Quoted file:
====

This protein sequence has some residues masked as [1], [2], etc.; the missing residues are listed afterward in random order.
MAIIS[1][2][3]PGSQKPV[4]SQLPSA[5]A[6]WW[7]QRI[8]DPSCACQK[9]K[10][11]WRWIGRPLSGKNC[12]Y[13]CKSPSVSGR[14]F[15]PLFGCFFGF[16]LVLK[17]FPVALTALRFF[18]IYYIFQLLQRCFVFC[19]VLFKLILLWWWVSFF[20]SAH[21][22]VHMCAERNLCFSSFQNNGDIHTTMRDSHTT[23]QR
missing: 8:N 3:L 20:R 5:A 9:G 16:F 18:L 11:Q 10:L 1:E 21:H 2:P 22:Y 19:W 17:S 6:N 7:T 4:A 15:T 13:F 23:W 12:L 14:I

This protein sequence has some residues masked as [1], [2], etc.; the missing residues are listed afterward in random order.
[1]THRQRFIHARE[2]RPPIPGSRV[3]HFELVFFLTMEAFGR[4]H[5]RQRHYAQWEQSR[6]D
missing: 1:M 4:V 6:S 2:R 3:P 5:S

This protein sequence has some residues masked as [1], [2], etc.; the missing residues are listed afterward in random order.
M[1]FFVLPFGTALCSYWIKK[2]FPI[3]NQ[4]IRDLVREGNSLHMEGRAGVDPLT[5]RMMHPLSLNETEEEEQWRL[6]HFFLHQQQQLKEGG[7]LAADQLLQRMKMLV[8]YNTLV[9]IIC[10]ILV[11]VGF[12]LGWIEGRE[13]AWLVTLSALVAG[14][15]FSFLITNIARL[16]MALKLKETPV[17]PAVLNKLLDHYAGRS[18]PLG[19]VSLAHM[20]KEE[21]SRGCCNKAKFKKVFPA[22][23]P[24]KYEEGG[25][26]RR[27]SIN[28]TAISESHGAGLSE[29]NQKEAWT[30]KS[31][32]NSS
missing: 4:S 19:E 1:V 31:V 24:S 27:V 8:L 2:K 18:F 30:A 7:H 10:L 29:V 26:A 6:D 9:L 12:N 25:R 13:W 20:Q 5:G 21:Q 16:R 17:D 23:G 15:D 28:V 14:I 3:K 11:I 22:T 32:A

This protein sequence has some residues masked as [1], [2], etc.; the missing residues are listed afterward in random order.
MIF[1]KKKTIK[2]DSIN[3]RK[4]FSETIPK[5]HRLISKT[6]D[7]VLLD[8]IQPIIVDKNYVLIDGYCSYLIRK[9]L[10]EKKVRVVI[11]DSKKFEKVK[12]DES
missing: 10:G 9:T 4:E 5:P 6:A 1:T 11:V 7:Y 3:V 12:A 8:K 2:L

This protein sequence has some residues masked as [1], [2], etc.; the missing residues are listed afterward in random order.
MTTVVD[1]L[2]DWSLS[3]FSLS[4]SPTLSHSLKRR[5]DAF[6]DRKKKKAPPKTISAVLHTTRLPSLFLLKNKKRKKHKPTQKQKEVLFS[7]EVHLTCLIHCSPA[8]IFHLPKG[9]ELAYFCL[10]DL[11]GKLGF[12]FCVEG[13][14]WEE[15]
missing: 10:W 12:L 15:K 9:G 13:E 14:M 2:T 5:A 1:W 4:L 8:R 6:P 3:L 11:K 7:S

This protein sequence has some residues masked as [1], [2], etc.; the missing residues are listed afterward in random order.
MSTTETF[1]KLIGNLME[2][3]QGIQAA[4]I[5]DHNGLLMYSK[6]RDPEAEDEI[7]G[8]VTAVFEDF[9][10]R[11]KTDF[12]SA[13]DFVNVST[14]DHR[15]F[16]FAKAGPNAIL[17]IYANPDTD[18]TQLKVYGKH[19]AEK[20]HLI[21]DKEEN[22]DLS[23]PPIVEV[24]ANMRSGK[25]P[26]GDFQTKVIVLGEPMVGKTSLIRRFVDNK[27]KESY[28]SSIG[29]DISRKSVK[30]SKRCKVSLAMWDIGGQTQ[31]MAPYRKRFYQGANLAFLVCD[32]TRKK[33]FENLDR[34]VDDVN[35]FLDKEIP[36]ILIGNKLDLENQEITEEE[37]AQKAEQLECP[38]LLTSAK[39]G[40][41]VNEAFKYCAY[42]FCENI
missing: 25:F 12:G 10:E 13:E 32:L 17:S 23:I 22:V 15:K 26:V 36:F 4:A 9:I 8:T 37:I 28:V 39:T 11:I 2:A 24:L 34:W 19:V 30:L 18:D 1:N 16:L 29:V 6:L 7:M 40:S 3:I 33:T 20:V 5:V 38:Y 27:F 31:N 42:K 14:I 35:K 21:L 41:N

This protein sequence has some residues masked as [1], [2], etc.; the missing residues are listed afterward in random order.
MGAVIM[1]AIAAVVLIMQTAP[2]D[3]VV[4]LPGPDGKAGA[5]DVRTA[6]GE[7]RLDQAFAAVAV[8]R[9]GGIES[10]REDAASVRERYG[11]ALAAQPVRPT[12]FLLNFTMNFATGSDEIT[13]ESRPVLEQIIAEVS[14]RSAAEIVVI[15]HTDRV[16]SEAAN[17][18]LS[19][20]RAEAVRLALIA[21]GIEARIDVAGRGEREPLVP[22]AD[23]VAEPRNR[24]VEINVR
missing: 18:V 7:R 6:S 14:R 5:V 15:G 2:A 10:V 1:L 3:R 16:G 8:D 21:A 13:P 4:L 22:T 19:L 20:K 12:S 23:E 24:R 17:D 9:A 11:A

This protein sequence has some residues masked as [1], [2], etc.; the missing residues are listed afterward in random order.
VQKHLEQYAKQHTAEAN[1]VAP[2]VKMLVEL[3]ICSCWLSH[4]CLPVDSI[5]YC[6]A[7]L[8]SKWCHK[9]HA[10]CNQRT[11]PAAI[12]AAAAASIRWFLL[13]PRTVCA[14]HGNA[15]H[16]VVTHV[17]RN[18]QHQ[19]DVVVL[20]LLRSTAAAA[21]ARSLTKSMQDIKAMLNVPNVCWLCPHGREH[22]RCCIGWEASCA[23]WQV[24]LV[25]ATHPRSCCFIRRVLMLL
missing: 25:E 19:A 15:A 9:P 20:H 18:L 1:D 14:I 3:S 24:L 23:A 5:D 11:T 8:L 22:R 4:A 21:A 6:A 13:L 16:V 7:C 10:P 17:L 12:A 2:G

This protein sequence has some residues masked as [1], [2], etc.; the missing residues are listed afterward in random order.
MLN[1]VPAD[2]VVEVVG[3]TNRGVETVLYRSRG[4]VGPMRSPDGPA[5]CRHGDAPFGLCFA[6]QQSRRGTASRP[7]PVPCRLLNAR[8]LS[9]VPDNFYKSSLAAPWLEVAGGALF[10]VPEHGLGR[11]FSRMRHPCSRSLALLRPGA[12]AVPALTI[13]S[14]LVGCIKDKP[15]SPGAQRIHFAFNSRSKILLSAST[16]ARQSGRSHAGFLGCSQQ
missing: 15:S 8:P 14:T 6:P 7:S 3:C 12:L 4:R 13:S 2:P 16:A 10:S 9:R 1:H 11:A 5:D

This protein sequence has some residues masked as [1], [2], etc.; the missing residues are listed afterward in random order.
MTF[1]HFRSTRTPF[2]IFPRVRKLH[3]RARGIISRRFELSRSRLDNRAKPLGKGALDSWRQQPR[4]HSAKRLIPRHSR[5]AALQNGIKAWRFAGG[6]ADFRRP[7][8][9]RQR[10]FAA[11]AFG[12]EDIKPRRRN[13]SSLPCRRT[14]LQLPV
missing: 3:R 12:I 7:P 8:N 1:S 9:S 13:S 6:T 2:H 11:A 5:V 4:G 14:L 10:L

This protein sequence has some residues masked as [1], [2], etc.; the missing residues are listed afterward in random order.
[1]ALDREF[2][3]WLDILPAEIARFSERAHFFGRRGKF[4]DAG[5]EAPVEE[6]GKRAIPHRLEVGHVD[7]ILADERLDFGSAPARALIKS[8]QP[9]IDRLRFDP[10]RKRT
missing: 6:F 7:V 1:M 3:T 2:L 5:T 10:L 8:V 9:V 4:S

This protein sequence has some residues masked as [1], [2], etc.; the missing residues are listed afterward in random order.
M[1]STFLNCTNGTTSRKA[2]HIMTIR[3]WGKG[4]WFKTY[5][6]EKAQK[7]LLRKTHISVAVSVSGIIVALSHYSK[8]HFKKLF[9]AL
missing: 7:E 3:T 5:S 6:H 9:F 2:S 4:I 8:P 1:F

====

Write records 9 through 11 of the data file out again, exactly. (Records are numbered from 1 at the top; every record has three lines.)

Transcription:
This protein sequence has some residues masked as [1], [2], etc.; the missing residues are listed afterward in random order.
MLN[1]VPAD[2]VVEVVG[3]TNRGVETVLYRSRG[4]VGPMRSPDGPA[5]CRHGDAPFGLCFA[6]QQSRRGTASRP[7]PVPCRLLNAR[8]LS[9]VPDNFYKSSLAAPWLEVAGGALF[10]VPEHGLGR[11]FSRMRHPCSRSLALLRPGA[12]AVPALTI[13]S[14]LVGCIKDKP[15]SPGAQRIHFAFNSRSKILLSAST[16]ARQSGRSHAGFLGCSQQ
missing: 15:S 8:P 14:T 6:P 7:S 3:C 12:L 4:R 13:S 2:P 16:A 10:S 9:R 1:H 11:A 5:D

This protein sequence has some residues masked as [1], [2], etc.; the missing residues are listed afterward in random order.
MTF[1]HFRSTRTPF[2]IFPRVRKLH[3]RARGIISRRFELSRSRLDNRAKPLGKGALDSWRQQPR[4]HSAKRLIPRHSR[5]AALQNGIKAWRFAGG[6]ADFRRP[7][8][9]RQR[10]FAA[11]AFG[12]EDIKPRRRN[13]SSLPCRRT[14]LQLPV
missing: 3:R 12:I 7:P 8:N 1:S 9:S 13:S 6:T 2:H 11:A 5:V 4:G 14:L 10:L

This protein sequence has some residues masked as [1], [2], etc.; the missing residues are listed afterward in random order.
[1]ALDREF[2][3]WLDILPAEIARFSERAHFFGRRGKF[4]DAG[5]EAPVEE[6]GKRAIPHRLEVGHVD[7]ILADERLDFGSAPARALIKS[8]QP[9]IDRLRFDP[10]RKRT
missing: 6:F 7:V 1:M 3:T 2:L 5:T 10:L 8:V 9:V 4:S